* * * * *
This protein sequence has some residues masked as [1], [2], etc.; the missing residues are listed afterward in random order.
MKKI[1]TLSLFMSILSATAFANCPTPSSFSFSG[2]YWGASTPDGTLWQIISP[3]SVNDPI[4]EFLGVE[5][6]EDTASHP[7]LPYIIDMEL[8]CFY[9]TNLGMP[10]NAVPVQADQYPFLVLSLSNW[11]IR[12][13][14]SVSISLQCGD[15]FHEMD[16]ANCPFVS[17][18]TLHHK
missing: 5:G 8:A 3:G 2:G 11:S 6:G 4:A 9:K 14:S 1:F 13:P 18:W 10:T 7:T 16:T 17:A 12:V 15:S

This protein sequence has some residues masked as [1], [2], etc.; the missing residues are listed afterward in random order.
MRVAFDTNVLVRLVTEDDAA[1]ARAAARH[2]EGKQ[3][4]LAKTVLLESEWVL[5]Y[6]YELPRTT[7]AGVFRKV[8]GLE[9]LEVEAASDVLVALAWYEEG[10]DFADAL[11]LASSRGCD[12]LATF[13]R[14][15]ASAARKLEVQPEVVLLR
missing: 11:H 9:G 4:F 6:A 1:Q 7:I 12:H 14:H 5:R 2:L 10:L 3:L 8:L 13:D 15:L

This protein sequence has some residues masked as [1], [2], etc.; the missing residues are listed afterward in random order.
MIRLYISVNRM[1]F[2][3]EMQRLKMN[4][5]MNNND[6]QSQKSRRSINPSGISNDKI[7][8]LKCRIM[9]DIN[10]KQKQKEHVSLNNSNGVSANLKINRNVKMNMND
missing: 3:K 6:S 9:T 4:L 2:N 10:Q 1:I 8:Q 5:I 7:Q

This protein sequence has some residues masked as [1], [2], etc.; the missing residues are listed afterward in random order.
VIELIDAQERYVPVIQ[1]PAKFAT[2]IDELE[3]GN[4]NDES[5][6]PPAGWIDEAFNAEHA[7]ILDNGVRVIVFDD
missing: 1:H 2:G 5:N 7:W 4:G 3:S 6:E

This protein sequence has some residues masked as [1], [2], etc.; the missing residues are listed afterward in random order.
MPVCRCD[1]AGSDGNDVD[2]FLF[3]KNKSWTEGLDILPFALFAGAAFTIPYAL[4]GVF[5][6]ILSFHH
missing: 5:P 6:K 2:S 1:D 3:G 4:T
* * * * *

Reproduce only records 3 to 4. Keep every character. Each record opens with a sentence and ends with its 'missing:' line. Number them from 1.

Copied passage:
This protein sequence has some residues masked as [1], [2], etc.; the missing residues are listed afterward in random order.
MIRLYISVNRM[1]F[2][3]EMQRLKMN[4][5]MNNND[6]QSQKSRRSINPSGISNDKI[7][8]LKCRIM[9]DIN[10]KQKQKEHVSLNNSNGVSANLKINRNVKMNMND
missing: 3:K 6:S 9:T 4:L 2:N 10:Q 1:I 8:Q 5:I 7:Q

This protein sequence has some residues masked as [1], [2], etc.; the missing residues are listed afterward in random order.
VIELIDAQERYVPVIQ[1]PAKFAT[2]IDELE[3]GN[4]NDES[5][6]PPAGWIDEAFNAEHA[7]ILDNGVRVIVFDD
missing: 1:H 2:G 5:N 7:W 4:G 3:S 6:E